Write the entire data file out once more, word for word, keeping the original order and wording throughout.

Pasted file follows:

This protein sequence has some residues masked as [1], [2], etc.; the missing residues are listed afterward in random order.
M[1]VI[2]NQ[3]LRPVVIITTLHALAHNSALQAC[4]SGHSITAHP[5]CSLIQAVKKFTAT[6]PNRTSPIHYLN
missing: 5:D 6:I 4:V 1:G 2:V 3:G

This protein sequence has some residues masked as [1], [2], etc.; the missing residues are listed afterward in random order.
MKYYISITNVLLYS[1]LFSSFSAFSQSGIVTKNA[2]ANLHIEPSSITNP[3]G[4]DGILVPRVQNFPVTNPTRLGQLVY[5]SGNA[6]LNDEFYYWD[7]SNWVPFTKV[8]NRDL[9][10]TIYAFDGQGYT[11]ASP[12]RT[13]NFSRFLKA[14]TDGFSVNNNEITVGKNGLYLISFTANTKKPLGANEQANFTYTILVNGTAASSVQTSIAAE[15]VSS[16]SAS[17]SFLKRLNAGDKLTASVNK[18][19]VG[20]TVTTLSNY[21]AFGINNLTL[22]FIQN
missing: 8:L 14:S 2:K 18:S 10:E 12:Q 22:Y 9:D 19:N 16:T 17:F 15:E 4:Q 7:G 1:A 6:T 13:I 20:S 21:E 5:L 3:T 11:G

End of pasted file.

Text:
This protein sequence has some residues masked as [1], [2], etc.; the missing residues are listed afterward in random order.
M[1]VI[2]NQ[3]LRPVVIITTLHALAHNSALQAC[4]SGHSITAHP[5]CSLIQAVKKFTAT[6]PNRTSPIHYLN
missing: 5:D 6:I 4:V 1:G 2:V 3:G

This protein sequence has some residues masked as [1], [2], etc.; the missing residues are listed afterward in random order.
MKYYISITNVLLYS[1]LFSSFSAFSQSGIVTKNA[2]ANLHIEPSSITNP[3]G[4]DGILVPRVQNFPVTNPTRLGQLVY[5]SGNA[6]LNDEFYYWD[7]SNWVPFTKV[8]NRDL[9][10]TIYAFDGQGYT[11]ASP[12]RT[13]NFSRFLKA[14]TDGFSVNNNEITVGKNGLYLISFTANTKKPLGANEQANFTYTILVNGTAASSVQTSIAAE[15]VSS[16]SAS[17]SFLKRLNAGDKLTASVNK[18][19]VG[20]TVTTLSNY[21]AFGINNLTL[22]FIQN
missing: 8:L 14:S 2:K 18:S 10:E 12:Q 22:Y 9:D 19:N 16:T 17:F 15:E 4:Q 7:G 1:A 6:T 13:I 20:S 21:E 5:L 3:T 11:G